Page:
It’s widely acknowledged that entrepreneurship and small growing businesses are key drivers of economies, particularly after a period of slowdown or decline.
It’s these smaller, more agile, businesses that push innovation and force larger companies to react – stimulating exports and international trade. Without this entrepreneurialism, the status quo would never be challenged and economies would stagnate.
The encouraging news for the UK is that David Cameron and the Coalition government seem to recognise this fact, and have designed initiatives to support entrepreneurs.
However, so far government has only focused on entrepreneurs, and not at all on the investors who back them. This is a critical oversight by the government, as entrepreneurs continue to struggle to obtain decent funding at reasonable rates from the banks.
This is not unexpected; new and disruptive businesses can have a great reward, but they are inherently risky and depend on investors who are willing to back them – this invariably means early stage venture capital (VC), not business banking.
There is currently a substantial gap between the funding required and the funding available to help entrepreneurs and small businesses in the UK and Europe, and the problem isn’t going to go away by itself.
The government has to look at ways of helping to close the gap. Personally, I believe that one of the best ways to do this is to offer tax advantages to make investing in small companies more appealing. For instance, removing Capital Gains Tax on any money made from an exit that is re-invested into small businesses.
This would encourage investors to invest more of their returns into small businesses, which would keep capital moving in the startup economy, and also the type of people who generate capital gains are likely to be entrepreneurs themselves and can invest their expertise and experience into early stage businesses and the entrepreneurial ecosystem as a whole.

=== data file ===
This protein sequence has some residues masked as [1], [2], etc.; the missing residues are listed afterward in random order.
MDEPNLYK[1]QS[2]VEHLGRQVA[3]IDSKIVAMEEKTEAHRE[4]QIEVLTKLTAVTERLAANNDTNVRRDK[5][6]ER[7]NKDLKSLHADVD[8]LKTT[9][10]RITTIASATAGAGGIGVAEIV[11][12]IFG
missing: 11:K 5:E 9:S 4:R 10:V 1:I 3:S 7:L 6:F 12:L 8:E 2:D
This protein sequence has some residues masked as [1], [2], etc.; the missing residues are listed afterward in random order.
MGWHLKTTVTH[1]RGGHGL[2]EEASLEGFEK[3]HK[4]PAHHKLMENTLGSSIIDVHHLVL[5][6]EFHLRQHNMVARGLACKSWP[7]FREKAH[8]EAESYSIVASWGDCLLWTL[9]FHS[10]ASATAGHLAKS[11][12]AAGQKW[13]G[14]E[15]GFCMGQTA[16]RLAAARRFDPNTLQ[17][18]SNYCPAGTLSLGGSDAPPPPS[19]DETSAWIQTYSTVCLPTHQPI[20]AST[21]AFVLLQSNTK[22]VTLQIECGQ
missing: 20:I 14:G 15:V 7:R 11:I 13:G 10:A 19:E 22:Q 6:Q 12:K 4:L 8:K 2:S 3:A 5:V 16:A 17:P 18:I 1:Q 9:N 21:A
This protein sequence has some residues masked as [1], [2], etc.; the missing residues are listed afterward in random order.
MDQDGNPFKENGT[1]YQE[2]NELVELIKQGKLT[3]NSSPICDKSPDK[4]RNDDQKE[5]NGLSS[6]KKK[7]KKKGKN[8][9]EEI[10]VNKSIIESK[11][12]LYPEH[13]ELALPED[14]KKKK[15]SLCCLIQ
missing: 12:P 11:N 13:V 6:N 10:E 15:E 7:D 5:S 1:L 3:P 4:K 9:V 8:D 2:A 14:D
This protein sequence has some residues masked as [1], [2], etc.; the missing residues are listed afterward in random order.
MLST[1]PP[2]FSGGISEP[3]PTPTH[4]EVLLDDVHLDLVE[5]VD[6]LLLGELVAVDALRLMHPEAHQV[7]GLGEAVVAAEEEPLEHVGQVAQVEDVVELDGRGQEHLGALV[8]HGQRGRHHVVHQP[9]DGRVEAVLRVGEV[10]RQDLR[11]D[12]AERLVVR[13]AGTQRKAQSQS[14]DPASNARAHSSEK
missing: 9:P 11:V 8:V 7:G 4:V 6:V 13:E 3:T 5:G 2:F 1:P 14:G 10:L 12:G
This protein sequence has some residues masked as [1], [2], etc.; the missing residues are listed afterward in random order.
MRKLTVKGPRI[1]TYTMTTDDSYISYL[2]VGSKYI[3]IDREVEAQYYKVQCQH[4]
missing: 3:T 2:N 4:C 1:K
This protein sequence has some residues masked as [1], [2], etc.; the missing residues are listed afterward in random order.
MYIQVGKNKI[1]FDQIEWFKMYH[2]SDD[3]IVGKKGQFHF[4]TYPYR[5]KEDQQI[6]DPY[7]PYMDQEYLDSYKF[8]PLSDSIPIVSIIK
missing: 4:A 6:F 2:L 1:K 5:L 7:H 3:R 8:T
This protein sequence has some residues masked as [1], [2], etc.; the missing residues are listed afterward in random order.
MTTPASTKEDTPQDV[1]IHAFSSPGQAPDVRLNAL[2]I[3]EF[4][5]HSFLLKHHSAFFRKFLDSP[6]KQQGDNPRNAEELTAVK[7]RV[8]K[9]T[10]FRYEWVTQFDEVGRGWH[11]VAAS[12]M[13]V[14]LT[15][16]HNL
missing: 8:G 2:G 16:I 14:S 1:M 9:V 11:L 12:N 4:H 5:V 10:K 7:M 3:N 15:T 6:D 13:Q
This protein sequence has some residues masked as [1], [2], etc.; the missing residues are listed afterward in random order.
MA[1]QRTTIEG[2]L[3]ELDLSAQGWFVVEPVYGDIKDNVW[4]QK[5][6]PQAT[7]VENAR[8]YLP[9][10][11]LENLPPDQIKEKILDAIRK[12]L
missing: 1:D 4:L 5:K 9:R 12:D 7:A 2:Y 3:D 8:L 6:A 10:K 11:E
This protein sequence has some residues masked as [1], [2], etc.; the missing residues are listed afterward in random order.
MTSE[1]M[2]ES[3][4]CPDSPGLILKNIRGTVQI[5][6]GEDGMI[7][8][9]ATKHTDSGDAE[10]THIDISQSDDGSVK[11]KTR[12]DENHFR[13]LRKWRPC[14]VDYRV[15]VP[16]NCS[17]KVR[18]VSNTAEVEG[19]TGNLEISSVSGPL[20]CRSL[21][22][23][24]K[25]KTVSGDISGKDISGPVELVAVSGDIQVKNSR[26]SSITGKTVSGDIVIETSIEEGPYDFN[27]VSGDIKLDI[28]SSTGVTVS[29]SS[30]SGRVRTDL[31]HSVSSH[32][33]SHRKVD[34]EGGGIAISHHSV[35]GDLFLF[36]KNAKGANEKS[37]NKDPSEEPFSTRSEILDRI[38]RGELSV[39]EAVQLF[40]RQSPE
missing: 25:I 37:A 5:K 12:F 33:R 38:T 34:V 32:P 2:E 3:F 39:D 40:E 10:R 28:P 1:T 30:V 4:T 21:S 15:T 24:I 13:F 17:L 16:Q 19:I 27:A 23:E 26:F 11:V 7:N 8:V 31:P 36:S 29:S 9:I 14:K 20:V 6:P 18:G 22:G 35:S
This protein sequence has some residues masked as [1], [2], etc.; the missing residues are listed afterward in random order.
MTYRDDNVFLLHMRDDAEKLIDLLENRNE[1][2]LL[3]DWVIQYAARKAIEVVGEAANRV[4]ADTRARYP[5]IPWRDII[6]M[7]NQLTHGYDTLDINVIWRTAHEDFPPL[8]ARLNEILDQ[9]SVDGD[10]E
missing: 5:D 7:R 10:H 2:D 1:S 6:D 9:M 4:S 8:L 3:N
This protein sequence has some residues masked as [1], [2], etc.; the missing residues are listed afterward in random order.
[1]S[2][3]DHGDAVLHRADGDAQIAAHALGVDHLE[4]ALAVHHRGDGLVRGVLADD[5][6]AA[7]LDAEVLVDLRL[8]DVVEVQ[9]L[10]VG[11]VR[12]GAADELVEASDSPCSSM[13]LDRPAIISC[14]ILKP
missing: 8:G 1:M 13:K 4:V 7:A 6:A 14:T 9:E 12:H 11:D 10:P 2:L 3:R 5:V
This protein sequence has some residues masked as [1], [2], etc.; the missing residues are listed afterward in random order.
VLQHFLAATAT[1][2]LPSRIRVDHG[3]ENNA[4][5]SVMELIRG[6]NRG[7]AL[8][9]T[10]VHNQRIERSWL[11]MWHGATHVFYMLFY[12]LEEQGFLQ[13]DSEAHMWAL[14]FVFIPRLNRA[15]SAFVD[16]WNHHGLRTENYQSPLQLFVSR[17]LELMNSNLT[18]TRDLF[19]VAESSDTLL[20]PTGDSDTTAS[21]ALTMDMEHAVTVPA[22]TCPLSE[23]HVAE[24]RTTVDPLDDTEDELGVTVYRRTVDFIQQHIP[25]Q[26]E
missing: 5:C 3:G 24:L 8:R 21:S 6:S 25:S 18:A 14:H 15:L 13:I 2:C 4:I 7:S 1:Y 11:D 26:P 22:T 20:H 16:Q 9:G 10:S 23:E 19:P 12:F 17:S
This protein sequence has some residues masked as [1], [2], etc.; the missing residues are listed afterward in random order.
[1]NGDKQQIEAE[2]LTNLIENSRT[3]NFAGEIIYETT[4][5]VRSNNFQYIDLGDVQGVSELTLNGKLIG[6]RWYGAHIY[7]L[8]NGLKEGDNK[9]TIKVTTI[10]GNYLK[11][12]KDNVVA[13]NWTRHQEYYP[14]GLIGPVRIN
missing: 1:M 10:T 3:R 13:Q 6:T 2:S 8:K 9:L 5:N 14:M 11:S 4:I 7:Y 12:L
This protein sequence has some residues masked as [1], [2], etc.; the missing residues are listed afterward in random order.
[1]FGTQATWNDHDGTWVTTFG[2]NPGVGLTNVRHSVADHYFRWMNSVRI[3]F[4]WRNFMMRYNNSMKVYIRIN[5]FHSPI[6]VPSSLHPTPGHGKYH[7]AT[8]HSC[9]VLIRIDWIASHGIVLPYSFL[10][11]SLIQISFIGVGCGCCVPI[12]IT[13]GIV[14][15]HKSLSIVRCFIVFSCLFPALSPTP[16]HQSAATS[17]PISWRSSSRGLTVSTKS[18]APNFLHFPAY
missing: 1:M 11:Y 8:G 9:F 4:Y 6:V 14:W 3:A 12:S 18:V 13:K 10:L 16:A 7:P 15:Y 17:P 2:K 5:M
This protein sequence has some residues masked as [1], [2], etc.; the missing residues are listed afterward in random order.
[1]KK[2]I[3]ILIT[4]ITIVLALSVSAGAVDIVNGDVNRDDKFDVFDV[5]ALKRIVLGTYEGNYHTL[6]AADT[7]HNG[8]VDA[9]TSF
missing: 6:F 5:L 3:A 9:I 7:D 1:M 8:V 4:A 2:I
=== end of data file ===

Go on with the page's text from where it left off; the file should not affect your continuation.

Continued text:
Encouraging early stage investment
Recycling capital and skills is invigorating for businesses and the economy. Rather than relying on distant investors, unfamiliar with the daily challenges faced by entrepreneurs, you have highly driven, engaged and experienced investors – this is the approach that we have taken at Notion Capital and is the kind of approach that American entrepreneurs have taken in Silicon Valley, where it has clearly paid dividends in developing an environment in which startups and small businesses can thrive.
Encouraging more seed and early stage VC investment is achievable and there are a number of suggestions that have been flying around that would get support from the VC community and provide more capital for SMEs.
Some examples of these are variations on schemes already in place or adjustments to existing mechanisms:
- Enterprise Capital Trusts that would operate much like Venture Capital Trusts (VCTs), but would encourage entrepreneurs and high net worth individuals to invest in enterprise through generous tax breaks on returns.
- R&D tax credits could (or maybe should?) be offset against PAYE and NI liabilities during the year to improve cash flow for SMEs, as opposed to the current system where tax credits are reclaimed six months after the financial year ends.
- Growth Company ISAs: the ISA industry is worth around £178bn, most of which either sits in a bank losing value for investors in real terms, or is invested into large cap UK businesses that, frankly, don’t need the money. This money could be put to very good use in driving the economy forward by being invested in fast-growth businesses.
While the coalition talks a good talk on supporting small businesses, it is abundantly clear that more needs to be done to actively encourage these businesses throughout every stage of their set up and growth. The UK certainly has a huge supply of innovation and entrepreneurial spirit, and with a supportive investment eco-system in place there is no reason why “the next Google” should not be a British company.
Jos White is co-founder of early-stage VC firm Notion Capital.
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